ENTERTAINMENT
May 2, 1988 | DEBORAH CAULFIELD and STEVE WEINSTEIN, Arts and entertainment reports from The Times, national and international news services and the nation's press
From the "Or he could be a game show host" file: If either President Ronald Reagan or his successor pardons former Marine Lt. Col. Oliver North, he can look forward to a successful career as a broadcast journalist, according to William Morris agent Norman Brokaw. "We could do for Ollie what we've done for Fawn (Hall)," Brokaw said in an interview with Parade magazine editor Lloyd Shearer. "We could get him started writing his autobiography. We could book him on the lecture circuit.
CALIFORNIA | LOCAL
November 23, 1987
Terry Bales, chairman of the telecommunications-journalism department at Rancho Santiago College, has been named "Distinguished Broadcast Advisor for 1987" by the national College Media Advisors Assn. Bales received his award, the first of its kind given for broadcast journalism, at the association's national conference Nov. 1 in St. Louis. Bales' responsibilities include the "Around and About Orange County" television news program produced at Rancho Santiago College.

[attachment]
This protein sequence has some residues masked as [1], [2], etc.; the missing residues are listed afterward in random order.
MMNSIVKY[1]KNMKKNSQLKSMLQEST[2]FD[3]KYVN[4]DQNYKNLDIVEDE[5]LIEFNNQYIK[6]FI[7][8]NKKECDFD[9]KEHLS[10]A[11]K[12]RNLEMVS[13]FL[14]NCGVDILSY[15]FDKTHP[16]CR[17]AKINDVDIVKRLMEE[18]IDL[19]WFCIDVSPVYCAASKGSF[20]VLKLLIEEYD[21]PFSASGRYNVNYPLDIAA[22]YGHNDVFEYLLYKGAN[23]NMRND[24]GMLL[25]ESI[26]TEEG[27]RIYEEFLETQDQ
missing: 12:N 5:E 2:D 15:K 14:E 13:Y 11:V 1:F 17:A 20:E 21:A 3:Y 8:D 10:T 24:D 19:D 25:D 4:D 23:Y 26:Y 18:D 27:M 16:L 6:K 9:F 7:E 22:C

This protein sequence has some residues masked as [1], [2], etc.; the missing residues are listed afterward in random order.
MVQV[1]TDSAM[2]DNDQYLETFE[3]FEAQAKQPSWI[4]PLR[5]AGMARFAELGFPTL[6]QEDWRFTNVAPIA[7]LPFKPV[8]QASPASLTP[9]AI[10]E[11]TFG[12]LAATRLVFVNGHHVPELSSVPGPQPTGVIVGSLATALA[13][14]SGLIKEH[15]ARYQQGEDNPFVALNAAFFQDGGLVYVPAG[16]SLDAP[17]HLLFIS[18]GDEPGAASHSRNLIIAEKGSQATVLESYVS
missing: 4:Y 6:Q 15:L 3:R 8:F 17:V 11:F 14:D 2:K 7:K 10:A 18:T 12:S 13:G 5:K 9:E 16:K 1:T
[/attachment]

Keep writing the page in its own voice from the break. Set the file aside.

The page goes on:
ENTERTAINMENT
January 20, 2000 | SUSAN KING, TIMES STAFF WRITER
The Hollywood Foreign Press Assn.'s Golden Globe Awards are the big event of the weekend with such films as "The Talented Mr. Ripley," "The Insider" and "American Beauty" leading the nominations. But Hollywood won't be the only one taking home prizes, with journalists also in the spotlight. Jeff Greenfield, the co-anchor of CNN's "The World Today," hosts the 58th annual "Alfred I.
ENTERTAINMENT
January 22, 1999 | From ASSOCIATED PRESS
"Nova," PBS' science news program, won the highest honor at the Alfred I. duPont-Columbia University Awards for broadcast journalism. Columbia University President George Rupp said that "Nova," winner of the Gold Baton award, "brings us elegant photography, thorough research, often suspense and always good reporting--to teach us about our world."